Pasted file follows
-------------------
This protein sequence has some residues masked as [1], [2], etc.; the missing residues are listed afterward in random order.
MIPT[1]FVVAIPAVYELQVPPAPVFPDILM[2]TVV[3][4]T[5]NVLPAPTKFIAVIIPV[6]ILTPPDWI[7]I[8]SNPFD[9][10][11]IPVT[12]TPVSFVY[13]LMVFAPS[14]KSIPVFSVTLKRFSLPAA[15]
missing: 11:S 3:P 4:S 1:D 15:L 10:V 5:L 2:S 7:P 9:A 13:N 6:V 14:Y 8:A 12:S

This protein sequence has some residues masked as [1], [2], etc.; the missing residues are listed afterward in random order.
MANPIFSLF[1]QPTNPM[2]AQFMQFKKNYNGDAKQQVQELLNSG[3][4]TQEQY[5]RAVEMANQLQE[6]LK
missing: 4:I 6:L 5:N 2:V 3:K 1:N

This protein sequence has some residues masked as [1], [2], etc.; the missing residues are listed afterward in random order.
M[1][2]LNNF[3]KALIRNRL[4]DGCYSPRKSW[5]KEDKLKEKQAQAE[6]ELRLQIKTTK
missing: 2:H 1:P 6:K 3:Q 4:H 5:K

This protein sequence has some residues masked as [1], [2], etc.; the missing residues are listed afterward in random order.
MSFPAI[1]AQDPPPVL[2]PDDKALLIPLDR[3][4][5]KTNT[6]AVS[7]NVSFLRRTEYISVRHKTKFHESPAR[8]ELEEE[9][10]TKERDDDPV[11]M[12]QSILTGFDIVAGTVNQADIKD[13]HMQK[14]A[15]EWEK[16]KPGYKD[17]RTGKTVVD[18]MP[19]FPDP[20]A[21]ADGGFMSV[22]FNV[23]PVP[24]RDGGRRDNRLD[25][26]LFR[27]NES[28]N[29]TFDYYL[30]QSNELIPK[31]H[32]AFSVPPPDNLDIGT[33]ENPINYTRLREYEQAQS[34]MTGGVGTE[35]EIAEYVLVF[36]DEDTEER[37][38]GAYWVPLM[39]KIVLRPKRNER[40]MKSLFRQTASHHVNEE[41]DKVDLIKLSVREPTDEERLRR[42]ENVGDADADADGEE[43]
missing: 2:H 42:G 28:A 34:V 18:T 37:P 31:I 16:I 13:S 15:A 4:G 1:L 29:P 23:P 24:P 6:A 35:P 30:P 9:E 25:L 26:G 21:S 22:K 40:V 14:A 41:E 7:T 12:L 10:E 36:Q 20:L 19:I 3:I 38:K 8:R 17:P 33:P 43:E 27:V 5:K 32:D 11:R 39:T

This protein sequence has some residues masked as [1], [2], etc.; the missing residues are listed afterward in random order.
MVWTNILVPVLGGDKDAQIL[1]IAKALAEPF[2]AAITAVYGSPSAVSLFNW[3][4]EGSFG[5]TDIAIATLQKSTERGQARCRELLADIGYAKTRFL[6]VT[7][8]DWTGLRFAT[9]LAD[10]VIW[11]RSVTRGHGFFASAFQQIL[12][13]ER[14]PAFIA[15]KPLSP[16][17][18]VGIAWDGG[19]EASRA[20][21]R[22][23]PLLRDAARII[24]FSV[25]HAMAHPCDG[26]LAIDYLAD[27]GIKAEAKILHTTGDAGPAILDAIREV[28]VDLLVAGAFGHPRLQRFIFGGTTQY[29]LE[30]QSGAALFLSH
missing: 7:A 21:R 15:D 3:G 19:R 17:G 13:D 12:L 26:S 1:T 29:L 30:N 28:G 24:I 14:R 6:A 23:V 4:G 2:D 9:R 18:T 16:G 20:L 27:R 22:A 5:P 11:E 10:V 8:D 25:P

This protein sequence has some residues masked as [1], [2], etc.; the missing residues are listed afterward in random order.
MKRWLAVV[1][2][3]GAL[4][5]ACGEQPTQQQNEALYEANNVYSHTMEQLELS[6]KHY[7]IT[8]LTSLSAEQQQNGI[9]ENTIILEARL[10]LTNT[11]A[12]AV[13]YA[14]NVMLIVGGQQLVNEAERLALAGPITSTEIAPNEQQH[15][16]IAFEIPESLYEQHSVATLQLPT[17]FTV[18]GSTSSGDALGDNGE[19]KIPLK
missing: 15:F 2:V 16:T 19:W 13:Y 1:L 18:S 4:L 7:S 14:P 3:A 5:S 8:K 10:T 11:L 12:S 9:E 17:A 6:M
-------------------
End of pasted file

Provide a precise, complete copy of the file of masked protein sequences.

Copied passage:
This protein sequence has some residues masked as [1], [2], etc.; the missing residues are listed afterward in random order.
MIPT[1]FVVAIPAVYELQVPPAPVFPDILM[2]TVV[3][4]T[5]NVLPAPTKFIAVIIPV[6]ILTPPDWI[7]I[8]SNPFD[9][10][11]IPVT[12]TPVSFVY[13]LMVFAPS[14]KSIPVFSVTLKRFSLPAA[15]
missing: 11:S 3:P 4:S 1:D 15:L 10:V 5:L 2:S 7:P 9:A 13:N 6:V 14:Y 8:A 12:S

This protein sequence has some residues masked as [1], [2], etc.; the missing residues are listed afterward in random order.
MANPIFSLF[1]QPTNPM[2]AQFMQFKKNYNGDAKQQVQELLNSG[3][4]TQEQY[5]RAVEMANQLQE[6]LK
missing: 4:I 6:L 5:N 2:V 3:K 1:N

This protein sequence has some residues masked as [1], [2], etc.; the missing residues are listed afterward in random order.
M[1][2]LNNF[3]KALIRNRL[4]DGCYSPRKSW[5]KEDKLKEKQAQAE[6]ELRLQIKTTK
missing: 2:H 1:P 6:K 3:Q 4:H 5:K

This protein sequence has some residues masked as [1], [2], etc.; the missing residues are listed afterward in random order.
MSFPAI[1]AQDPPPVL[2]PDDKALLIPLDR[3][4][5]KTNT[6]AVS[7]NVSFLRRTEYISVRHKTKFHESPAR[8]ELEEE[9][10]TKERDDDPV[11]M[12]QSILTGFDIVAGTVNQADIKD[13]HMQK[14]A[15]EWEK[16]KPGYKD[17]RTGKTVVD[18]MP[19]FPDP[20]A[21]ADGGFMSV[22]FNV[23]PVP[24]RDGGRRDNRLD[25][26]LFR[27]NES[28]N[29]TFDYYL[30]QSNELIPK[31]H[32]AFSVPPPDNLDIGT[33]ENPINYTRLREYEQAQS[34]MTGGVGTE[35]EIAEYVLVF[36]DEDTEER[37][38]GAYWVPLM[39]KIVLRPKRNER[40]MKSLFRQTASHHVNEE[41]DKVDLIKLSVREPTDEERLRR[42]ENVGDADADADGEE[43]
missing: 2:H 42:G 28:A 34:V 18:T 37:P 31:I 16:I 13:S 15:A 4:G 1:L 29:P 23:P 24:P 6:A 35:P 30:P 9:E 25:L 26:G 21:S 22:K 40:V 14:A 41:E 7:T 12:L 10:E 36:Q 20:L 19:I 3:I 38:K 8:R 17:P 33:P 43:E 27:V 5:K 32:D 11:R 39:T

This protein sequence has some residues masked as [1], [2], etc.; the missing residues are listed afterward in random order.
MVWTNILVPVLGGDKDAQIL[1]IAKALAEPF[2]AAITAVYGSPSAVSLFNW[3][4]EGSFG[5]TDIAIATLQKSTERGQARCRELLADIGYAKTRFL[6]VT[7][8]DWTGLRFAT[9]LAD[10]VIW[11]RSVTRGHGFFASAFQQIL[12][13]ER[14]PAFIA[15]KPLSP[16][17][18]VGIAWDGG[19]EASRA[20][21]R[22][23]PLLRDAARII[24]FSV[25]HAMAHPCDG[26]LAIDYLAD[27]GIKAEAKILHTTGDAGPAILDAIREV[28]VDLLVAGAFGHPRLQRFIFGGTTQY[29]LE[30]QSGAALFLSH
missing: 7:A 21:R 15:D 3:G 19:R 17:G 13:D 12:L 26:S 1:T 29:L 30:N 28:G 24:I 14:R 6:A 23:V 4:G 2:D 9:R 18:T 16:G 20:L 27:R 22:A 5:P 11:E 10:V 8:D 25:P

This protein sequence has some residues masked as [1], [2], etc.; the missing residues are listed afterward in random order.
MKRWLAVV[1][2][3]GAL[4][5]ACGEQPTQQQNEALYEANNVYSHTMEQLELS[6]KHY[7]IT[8]LTSLSAEQQQNGI[9]ENTIILEARL[10]LTNT[11]A[12]AV[13]YA[14]NVMLIVGGQQLVNEAERLALAGPITSTEIAPNEQQH[15][16]IAFEIPESLYEQHSVATLQLPT[17]FTV[18]GSTSSGDALGDNGE[19]KIPLK
missing: 15:F 2:V 16:T 19:W 13:Y 1:L 18:S 4:L 7:S 14:P 3:A 5:S 8:K 10:T 11:L 12:S 9:E 17:A 6:M